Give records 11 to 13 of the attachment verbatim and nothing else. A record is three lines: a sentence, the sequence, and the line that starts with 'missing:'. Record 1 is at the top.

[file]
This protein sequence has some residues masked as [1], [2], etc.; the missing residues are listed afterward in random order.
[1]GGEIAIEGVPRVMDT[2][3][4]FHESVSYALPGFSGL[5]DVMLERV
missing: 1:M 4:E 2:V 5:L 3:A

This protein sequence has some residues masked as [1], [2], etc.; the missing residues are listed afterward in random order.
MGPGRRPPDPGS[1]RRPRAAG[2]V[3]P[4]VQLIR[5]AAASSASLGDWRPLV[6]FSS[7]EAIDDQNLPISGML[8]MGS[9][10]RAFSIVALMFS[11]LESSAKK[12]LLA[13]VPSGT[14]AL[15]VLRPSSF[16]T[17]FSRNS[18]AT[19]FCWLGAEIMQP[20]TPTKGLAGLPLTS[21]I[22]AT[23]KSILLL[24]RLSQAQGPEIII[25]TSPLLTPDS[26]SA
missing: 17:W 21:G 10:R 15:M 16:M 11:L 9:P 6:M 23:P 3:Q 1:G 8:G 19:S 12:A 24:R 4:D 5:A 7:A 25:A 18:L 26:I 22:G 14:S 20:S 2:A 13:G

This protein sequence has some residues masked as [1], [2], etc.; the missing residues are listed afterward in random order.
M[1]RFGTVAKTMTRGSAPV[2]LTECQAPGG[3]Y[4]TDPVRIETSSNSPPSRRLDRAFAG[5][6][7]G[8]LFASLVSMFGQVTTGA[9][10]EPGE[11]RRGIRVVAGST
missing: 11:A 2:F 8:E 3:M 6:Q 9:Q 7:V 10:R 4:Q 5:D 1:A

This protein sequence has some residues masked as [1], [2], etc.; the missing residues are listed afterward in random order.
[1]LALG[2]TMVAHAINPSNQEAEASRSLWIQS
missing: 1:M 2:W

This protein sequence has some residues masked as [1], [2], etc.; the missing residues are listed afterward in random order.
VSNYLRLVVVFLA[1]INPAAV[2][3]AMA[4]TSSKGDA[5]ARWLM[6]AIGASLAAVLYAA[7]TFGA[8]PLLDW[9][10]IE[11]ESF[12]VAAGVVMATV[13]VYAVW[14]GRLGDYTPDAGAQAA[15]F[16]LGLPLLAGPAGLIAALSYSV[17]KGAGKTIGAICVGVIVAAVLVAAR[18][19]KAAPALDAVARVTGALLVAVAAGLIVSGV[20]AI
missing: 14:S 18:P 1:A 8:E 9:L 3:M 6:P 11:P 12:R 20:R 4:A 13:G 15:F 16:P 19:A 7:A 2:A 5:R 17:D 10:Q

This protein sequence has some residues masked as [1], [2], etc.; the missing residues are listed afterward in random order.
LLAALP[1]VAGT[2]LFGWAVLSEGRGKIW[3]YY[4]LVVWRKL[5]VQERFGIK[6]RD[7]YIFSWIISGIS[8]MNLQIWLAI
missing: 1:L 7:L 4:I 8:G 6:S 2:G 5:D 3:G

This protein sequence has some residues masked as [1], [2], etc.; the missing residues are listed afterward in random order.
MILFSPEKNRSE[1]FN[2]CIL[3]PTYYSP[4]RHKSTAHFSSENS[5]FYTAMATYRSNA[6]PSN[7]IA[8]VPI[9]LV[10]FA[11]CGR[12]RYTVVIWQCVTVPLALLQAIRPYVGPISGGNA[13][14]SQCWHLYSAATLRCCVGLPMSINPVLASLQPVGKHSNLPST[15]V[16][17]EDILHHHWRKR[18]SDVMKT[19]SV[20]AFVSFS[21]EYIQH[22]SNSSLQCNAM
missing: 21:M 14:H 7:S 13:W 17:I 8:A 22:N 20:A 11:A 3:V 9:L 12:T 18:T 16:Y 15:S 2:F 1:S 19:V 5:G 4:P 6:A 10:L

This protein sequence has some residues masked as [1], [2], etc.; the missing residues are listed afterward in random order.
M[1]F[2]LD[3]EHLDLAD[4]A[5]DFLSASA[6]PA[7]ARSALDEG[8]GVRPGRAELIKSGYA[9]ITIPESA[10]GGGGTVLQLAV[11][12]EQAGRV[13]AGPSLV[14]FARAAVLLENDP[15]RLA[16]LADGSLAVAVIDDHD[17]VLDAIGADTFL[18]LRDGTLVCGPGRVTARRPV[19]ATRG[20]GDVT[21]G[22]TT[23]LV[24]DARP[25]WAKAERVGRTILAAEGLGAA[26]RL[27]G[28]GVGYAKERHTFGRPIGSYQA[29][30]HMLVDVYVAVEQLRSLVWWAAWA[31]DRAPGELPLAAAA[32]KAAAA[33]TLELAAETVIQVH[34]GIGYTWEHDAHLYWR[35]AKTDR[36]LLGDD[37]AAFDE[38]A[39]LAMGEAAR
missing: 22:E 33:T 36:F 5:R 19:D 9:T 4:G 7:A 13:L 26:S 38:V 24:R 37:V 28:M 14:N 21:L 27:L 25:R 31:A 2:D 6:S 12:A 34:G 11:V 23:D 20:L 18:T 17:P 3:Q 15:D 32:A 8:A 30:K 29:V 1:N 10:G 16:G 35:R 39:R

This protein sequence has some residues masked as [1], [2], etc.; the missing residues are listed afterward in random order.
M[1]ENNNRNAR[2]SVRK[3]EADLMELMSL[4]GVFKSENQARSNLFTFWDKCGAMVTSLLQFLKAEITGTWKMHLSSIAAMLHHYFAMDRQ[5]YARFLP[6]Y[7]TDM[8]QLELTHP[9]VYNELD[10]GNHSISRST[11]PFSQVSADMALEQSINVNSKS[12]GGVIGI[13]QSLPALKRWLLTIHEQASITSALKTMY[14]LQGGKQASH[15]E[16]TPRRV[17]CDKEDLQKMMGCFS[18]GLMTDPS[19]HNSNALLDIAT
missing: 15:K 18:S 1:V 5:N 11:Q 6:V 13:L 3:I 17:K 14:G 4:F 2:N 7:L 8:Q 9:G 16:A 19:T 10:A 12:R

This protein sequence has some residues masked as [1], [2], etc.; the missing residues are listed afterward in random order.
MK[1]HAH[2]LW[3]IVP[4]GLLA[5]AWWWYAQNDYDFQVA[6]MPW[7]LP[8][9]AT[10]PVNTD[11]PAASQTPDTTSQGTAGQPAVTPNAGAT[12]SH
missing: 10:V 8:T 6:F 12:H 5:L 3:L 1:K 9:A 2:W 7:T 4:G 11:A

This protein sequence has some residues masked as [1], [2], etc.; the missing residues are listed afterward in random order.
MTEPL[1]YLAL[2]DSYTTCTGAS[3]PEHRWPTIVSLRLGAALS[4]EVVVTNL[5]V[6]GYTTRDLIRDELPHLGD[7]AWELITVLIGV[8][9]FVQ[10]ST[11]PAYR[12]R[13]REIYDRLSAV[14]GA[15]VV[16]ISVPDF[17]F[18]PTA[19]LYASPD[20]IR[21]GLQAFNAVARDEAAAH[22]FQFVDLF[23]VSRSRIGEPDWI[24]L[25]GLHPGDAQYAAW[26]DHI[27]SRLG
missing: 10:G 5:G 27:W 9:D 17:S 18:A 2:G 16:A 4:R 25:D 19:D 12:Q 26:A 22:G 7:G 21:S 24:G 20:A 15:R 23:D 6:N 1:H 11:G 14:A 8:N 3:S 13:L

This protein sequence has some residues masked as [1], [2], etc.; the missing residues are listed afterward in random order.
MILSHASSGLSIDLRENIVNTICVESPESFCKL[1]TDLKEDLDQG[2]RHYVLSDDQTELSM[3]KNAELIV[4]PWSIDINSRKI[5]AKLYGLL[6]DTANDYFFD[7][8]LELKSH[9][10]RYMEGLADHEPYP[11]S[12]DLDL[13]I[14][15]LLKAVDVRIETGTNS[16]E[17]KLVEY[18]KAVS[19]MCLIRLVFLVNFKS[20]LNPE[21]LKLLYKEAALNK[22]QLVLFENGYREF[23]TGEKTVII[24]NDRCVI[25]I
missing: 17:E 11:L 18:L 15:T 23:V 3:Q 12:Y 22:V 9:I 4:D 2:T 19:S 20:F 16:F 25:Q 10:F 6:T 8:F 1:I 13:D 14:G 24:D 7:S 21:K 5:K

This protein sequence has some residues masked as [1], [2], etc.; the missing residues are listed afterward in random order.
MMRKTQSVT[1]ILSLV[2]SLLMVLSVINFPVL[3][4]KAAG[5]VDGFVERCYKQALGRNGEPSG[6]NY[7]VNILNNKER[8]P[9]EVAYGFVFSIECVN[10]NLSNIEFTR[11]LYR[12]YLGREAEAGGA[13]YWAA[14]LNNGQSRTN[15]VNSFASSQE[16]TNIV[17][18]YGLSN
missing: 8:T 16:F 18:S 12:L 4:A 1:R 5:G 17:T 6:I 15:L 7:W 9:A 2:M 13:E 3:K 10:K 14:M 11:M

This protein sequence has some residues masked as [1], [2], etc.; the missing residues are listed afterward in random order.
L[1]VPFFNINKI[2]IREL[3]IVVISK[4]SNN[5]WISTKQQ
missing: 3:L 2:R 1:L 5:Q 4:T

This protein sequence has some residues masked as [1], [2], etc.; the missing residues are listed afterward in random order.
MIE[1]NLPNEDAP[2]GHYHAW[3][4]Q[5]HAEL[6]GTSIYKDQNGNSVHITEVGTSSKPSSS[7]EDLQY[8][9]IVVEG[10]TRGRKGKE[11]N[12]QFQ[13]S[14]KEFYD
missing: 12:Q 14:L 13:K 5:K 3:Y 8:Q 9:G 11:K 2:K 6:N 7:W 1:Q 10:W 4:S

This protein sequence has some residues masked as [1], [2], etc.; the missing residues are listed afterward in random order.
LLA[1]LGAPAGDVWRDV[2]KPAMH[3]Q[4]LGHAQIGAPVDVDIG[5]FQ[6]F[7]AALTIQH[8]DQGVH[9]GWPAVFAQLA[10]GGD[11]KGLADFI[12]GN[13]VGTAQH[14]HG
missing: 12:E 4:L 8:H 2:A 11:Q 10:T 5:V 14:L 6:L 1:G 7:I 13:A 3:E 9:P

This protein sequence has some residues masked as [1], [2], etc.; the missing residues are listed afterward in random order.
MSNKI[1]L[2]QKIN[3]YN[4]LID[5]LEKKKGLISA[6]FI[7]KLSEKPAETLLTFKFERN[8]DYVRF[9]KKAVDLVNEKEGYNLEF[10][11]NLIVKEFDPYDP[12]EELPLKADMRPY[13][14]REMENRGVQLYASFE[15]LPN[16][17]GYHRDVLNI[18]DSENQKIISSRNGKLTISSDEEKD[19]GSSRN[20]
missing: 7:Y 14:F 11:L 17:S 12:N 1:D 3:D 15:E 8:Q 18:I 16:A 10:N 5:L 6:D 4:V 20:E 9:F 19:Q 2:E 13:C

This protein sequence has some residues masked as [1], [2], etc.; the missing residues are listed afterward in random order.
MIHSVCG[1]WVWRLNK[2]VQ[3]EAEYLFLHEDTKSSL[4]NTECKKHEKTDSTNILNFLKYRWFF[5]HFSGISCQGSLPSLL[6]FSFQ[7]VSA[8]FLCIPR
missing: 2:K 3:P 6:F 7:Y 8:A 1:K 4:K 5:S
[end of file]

This protein sequence has some residues masked as [1], [2], etc.; the missing residues are listed afterward in random order.
MTEPL[1]YLAL[2]DSYTTCTGAS[3]PEHRWPTIVSLRLGAALS[4]EVVVTNL[5]V[6]GYTTRDLIRDELPHLGD[7]AWELITVLIGV[8][9]FVQ[10]ST[11]PAYR[12]R[13]REIYDRLSAV[14]GA[15]VV[16]ISVPDF[17]F[18]PTA[19]LYASPD[20]IR[21]GLQAFNAVARDEAAAH[22]FQFVDLF[23]VSRSRIGEPDWI[24]L[25]GLHPGDAQYAAW[26]DHI[27]SRLG
missing: 10:G 5:G 27:W 9:D 17:S 18:A 2:G 16:A 4:R 25:D 19:D 12:Q 26:A 22:G 7:G 21:S 24:G 20:A 15:R 23:D 6:N 1:H 11:G 14:A 8:N 3:S 13:L

This protein sequence has some residues masked as [1], [2], etc.; the missing residues are listed afterward in random order.
MILSHASSGLSIDLRENIVNTICVESPESFCKL[1]TDLKEDLDQG[2]RHYVLSDDQTELSM[3]KNAELIV[4]PWSIDINSRKI[5]AKLYGLL[6]DTANDYFFD[7][8]LELKSH[9][10]RYMEGLADHEPYP[11]S[12]DLDL[13]I[14][15]LLKAVDVRIETGTNS[16]E[17]KLVEY[18]KAVS[19]MCLIRLVFLVNFKS[20]LNPE[21]LKLLYKEAALNK[22]QLVLFENGYREF[23]TGEKTVII[24]NDRCVI[25]I
missing: 17:E 11:L 18:L 15:T 23:V 3:Q 12:Y 22:V 9:I 4:D 2:T 19:S 20:F 16:F 25:Q 10:F 6:T 8:F 1:I 13:D 14:G 24:D 7:S 21:K 5:K

This protein sequence has some residues masked as [1], [2], etc.; the missing residues are listed afterward in random order.
MMRKTQSVT[1]ILSLV[2]SLLMVLSVINFPVL[3][4]KAAG[5]VDGFVERCYKQALGRNGEPSG[6]NY[7]VNILNNKER[8]P[9]EVAYGFVFSIECVN[10]NLSNIEFTR[11]LYR[12]YLGREAEAGGA[13]YWAA[14]LNNGQSRTN[15]VNSFASSQE[16]TNIV[17][18]YGLSN
missing: 8:T 16:F 18:S 12:L 4:A 1:R 5:G 17:T 6:I 15:L 7:W 9:A 2:M 13:E 3:K 10:K 14:M 11:M